49. Wimo A, Winblad B, Stoffler A, et al., Resource utilisation and cost analysis of memantine in patients with moderate to severe Alzheimer’s disease, Pharmacoeconomics, 2003;21:327–40.
  50. Bullock R, Efficacy and safety of memantine in moderate-tosevere Alzheimer disease: the evidence to date, Alzheimer Dis Assoc Disord, 2006;20:23–9.
  51. Herrmann WM, Schärer E, Wirkungen und wirksamkeit von nootropica (Effects and efficacy of notropics). In: Helmchen H (ed.), Wirkungen und Wirksamkeit von Nootropica, Springer, Berlin, 1998;71–92.
  52. Gonzalez-Salvador MT, Arango C, Lyketsos CG, et al., The stress and psychological morbidity of the Alzheimer patient caregiver, Int J Geriatr Psychiatry, 1999;14:701–10.
  53. Wright LK, Hickey JV, Buckwalter KC, et al., Emotional and physical health of spouse caregivers of persons with Alzheimer’s disease and stroke, J Adv Nurs, 1999;30:552–63.
  54. Wimo A, Winblad B, Grafstrom M, The social consequences for families with Alzheimer’s disease patients: potential impact of new drug treatment, Int J Geriatr Psychiatry, 1999;14:338–47.
  55. Tariot PN, Medical management of advanced dementia, J Am Geriatr Soc, 2003;51:S305–13.
  56. Boller F, Verny M, Hugonot-Diener L, et al., Clinical features and assessment of severe dementia. A review, Eur J Neurol, 2002;9:125–36.

Further Resources

Share this Article
Related Content In Alzheimer's Disease & Dementia
  • Copied to clipboard!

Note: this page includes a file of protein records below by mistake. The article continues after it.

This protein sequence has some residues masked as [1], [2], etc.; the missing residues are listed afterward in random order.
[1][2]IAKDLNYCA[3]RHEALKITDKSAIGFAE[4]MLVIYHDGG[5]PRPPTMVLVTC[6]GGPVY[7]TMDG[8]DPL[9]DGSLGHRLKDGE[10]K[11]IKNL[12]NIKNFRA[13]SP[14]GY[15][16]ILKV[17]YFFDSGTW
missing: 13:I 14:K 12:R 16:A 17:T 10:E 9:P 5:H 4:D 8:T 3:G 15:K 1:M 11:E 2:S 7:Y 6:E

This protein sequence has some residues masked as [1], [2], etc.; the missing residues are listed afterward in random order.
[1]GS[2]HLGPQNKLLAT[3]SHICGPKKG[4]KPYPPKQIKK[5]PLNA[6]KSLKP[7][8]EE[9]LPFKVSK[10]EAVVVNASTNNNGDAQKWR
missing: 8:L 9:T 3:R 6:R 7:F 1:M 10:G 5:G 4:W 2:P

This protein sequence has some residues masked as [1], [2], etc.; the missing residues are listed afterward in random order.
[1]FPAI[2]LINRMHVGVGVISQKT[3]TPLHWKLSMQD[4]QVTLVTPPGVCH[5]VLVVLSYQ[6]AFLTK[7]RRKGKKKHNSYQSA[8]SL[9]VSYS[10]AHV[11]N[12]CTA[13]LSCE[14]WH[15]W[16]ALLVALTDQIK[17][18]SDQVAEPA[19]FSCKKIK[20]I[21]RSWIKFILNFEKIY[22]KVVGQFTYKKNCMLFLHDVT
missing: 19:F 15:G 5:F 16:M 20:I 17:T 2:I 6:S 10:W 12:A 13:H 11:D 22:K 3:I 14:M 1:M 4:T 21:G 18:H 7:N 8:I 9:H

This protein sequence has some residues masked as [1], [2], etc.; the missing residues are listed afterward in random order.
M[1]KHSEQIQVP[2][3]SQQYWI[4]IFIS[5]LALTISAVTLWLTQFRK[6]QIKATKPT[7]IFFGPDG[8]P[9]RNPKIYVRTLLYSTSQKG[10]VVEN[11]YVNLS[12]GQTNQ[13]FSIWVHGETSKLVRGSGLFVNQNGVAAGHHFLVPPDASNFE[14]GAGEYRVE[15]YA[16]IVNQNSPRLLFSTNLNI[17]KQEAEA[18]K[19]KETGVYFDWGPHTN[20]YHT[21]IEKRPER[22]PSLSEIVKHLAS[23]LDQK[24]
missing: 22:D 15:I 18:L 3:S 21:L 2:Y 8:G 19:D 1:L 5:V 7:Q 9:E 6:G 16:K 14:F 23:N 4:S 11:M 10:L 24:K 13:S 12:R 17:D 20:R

accredited arrow-down-editablearrow-downarrow_leftarrow-right-bluearrow-right-dark-bluearrow-right-greenarrow-right-greyarrow-right-orangearrow-right-whitearrow-right-bluearrow-up-orangeavatarcalendarchevron-down consultant-pathologist-nurseconsultant-pathologistcrosscrossdownloademailexclaimationfeedbackfiltergraph-arrowinterviewslinkmdt_iconmenumore_dots nurse-consultantpadlock patient-advocate-pathologistpatient-consultantpatientperson pharmacist-nurseplay_buttonplay-colour-tmcplay-colourAsset 1podcastprinter scenerysearch share single-doctor social_facebooksocial_googleplussocial_instagramsocial_linkedin_altsocial_linkedin_altsocial_pinterestlogo-twitter-glyph-32social_youtubeshape-star (1)tick-bluetick-orangetick-red tick-whiteticktimetranscriptup-arrowwebinar Sponsored Department Location NEW TMM Corporate Services Icons-07NEW TMM Corporate Services Icons-08NEW TMM Corporate Services Icons-09NEW TMM Corporate Services Icons-10NEW TMM Corporate Services Icons-11NEW TMM Corporate Services Icons-12Salary £ TMM-Corp-Site-Icons-01TMM-Corp-Site-Icons-02TMM-Corp-Site-Icons-03TMM-Corp-Site-Icons-04TMM-Corp-Site-Icons-05TMM-Corp-Site-Icons-06TMM-Corp-Site-Icons-07TMM-Corp-Site-Icons-08TMM-Corp-Site-Icons-09TMM-Corp-Site-Icons-10TMM-Corp-Site-Icons-11TMM-Corp-Site-Icons-12TMM-Corp-Site-Icons-13TMM-Corp-Site-Icons-14TMM-Corp-Site-Icons-15TMM-Corp-Site-Icons-16TMM-Corp-Site-Icons-17TMM-Corp-Site-Icons-18TMM-Corp-Site-Icons-19TMM-Corp-Site-Icons-20TMM-Corp-Site-Icons-21TMM-Corp-Site-Icons-22TMM-Corp-Site-Icons-23TMM-Corp-Site-Icons-24TMM-Corp-Site-Icons-25TMM-Corp-Site-Icons-26TMM-Corp-Site-Icons-27TMM-Corp-Site-Icons-28TMM-Corp-Site-Icons-29TMM-Corp-Site-Icons-30TMM-Corp-Site-Icons-31TMM-Corp-Site-Icons-32TMM-Corp-Site-Icons-33TMM-Corp-Site-Icons-34TMM-Corp-Site-Icons-35TMM-Corp-Site-Icons-36TMM-Corp-Site-Icons-37TMM-Corp-Site-Icons-38TMM-Corp-Site-Icons-39TMM-Corp-Site-Icons-40TMM-Corp-Site-Icons-41TMM-Corp-Site-Icons-42TMM-Corp-Site-Icons-43TMM-Corp-Site-Icons-44TMM-Corp-Site-Icons-45TMM-Corp-Site-Icons-46TMM-Corp-Site-Icons-47TMM-Corp-Site-Icons-48TMM-Corp-Site-Icons-49TMM-Corp-Site-Icons-50TMM-Corp-Site-Icons-51TMM-Corp-Site-Icons-52TMM-Corp-Site-Icons-53TMM-Corp-Site-Icons-54TMM-Corp-Site-Icons-55TMM-Corp-Site-Icons-56TMM-Corp-Site-Icons-57TMM-Corp-Site-Icons-58TMM-Corp-Site-Icons-59TMM-Corp-Site-Icons-60TMM-Corp-Site-Icons-61TMM-Corp-Site-Icons-62TMM-Corp-Site-Icons-63TMM-Corp-Site-Icons-64TMM-Corp-Site-Icons-65TMM-Corp-Site-Icons-66TMM-Corp-Site-Icons-67TMM-Corp-Site-Icons-68TMM-Corp-Site-Icons-69TMM-Corp-Site-Icons-70TMM-Corp-Site-Icons-71TMM-Corp-Site-Icons-72